Caroline's Reviews > Fly Away Peter

Fly Away Peter by David Malouf
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May 06, 2008

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bookshelves: australian
Read in April, 2008

** spoiler alert ** Jim, employed by Ashley Crowther to record all the bird species that visit Ashley’s property, is uncomplicated. He takes each day as it comes, content with the small beauty around him, fascinated by the intricacies of life. He knows a lot about birds, and avoids thinking too hard about those things that he doesn’t understand – like his father, a brutal, unloving man who is best avoided. When war reaches Australia, Jim thinks little of it. As time moves on, the conflict an ocean away becomes unavoidable.

Jim joins up. He does so without too much real thought, and Imogen (his photographer friend, an older woman who lives by her own dreams and defies rumour) is dismayed. Ashley similarly is sent overseas, but he joins up as an officer.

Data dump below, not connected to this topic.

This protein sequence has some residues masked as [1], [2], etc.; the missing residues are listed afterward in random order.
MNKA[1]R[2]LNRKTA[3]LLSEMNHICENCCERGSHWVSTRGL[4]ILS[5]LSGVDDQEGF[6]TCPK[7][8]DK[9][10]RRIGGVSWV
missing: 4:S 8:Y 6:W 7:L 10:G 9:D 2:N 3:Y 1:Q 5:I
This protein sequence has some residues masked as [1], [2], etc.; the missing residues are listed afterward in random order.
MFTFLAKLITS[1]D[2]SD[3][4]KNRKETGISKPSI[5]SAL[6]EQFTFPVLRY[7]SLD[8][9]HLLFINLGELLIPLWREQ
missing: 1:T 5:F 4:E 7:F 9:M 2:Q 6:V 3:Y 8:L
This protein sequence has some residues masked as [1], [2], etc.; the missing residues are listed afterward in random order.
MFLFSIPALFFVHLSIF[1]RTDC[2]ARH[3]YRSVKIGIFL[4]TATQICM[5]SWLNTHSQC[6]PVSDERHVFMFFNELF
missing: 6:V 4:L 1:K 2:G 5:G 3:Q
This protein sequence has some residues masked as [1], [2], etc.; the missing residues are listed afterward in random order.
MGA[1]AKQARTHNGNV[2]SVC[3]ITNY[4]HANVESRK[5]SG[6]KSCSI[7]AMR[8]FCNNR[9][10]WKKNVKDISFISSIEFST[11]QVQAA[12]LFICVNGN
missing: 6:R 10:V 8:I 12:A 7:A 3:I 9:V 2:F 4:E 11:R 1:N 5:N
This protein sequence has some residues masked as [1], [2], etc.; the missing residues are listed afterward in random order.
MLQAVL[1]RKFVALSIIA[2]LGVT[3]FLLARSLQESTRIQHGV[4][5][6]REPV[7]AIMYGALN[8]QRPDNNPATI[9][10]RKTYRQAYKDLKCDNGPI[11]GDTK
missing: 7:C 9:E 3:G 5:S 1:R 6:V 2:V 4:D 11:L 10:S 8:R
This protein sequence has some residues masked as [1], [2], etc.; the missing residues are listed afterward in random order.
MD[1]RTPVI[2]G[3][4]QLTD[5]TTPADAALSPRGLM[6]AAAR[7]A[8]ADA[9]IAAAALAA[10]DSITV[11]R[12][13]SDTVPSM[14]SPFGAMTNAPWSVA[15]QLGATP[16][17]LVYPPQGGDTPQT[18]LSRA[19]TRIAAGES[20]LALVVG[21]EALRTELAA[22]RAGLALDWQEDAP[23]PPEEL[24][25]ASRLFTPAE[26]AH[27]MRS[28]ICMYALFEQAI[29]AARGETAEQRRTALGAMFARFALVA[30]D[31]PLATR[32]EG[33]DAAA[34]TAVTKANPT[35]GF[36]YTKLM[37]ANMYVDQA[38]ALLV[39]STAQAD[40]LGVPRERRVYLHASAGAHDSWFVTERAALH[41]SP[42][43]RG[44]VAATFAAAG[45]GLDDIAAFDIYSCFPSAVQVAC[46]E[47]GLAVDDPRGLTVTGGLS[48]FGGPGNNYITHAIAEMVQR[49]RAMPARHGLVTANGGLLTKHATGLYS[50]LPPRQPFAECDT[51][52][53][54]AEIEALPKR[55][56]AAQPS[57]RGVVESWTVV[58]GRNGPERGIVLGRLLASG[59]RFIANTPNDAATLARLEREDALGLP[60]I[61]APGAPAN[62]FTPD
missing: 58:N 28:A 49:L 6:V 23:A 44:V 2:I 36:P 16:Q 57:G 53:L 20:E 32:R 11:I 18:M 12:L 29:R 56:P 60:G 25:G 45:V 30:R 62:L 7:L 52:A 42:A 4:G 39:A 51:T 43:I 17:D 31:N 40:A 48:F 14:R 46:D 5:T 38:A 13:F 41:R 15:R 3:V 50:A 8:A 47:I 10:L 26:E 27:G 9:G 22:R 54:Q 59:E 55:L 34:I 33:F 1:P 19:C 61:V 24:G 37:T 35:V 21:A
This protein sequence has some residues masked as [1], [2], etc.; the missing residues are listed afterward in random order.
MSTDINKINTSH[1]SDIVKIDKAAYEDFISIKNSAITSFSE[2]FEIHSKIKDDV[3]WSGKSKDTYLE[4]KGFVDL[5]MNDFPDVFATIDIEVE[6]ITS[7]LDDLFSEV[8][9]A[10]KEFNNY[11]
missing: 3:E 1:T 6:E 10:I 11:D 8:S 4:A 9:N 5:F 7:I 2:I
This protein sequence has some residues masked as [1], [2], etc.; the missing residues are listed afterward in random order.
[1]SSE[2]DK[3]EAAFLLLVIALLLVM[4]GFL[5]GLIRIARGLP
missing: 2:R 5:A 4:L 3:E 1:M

The second half of the book illustrates Jim’s experiences in the trenches, with the mud, blood, the unimaginable carnage. The horror drags on for months, and little by little Jim comes apart. His narrative is fixed, focused, like a record snagged on the same groove. If he engages in battle, or kills anyone, it’s not known, though it is expected that he does. He observes and experiences the battle with the same detached devotion that he observed the birds on the beach in Queensland, it’s horrific, a study of the brutal destruction of a man’s soul, and ultimately of his life.

The book is shorter than I imagined it would be, and in some places it seems scant, devoid of detail. The ending leaves a bitter aftertaste and a realization of truth. No book about war can ever leave anything but, yet the novel goes beyond the actions and experience to the truth that the ‘past cannot be held’.
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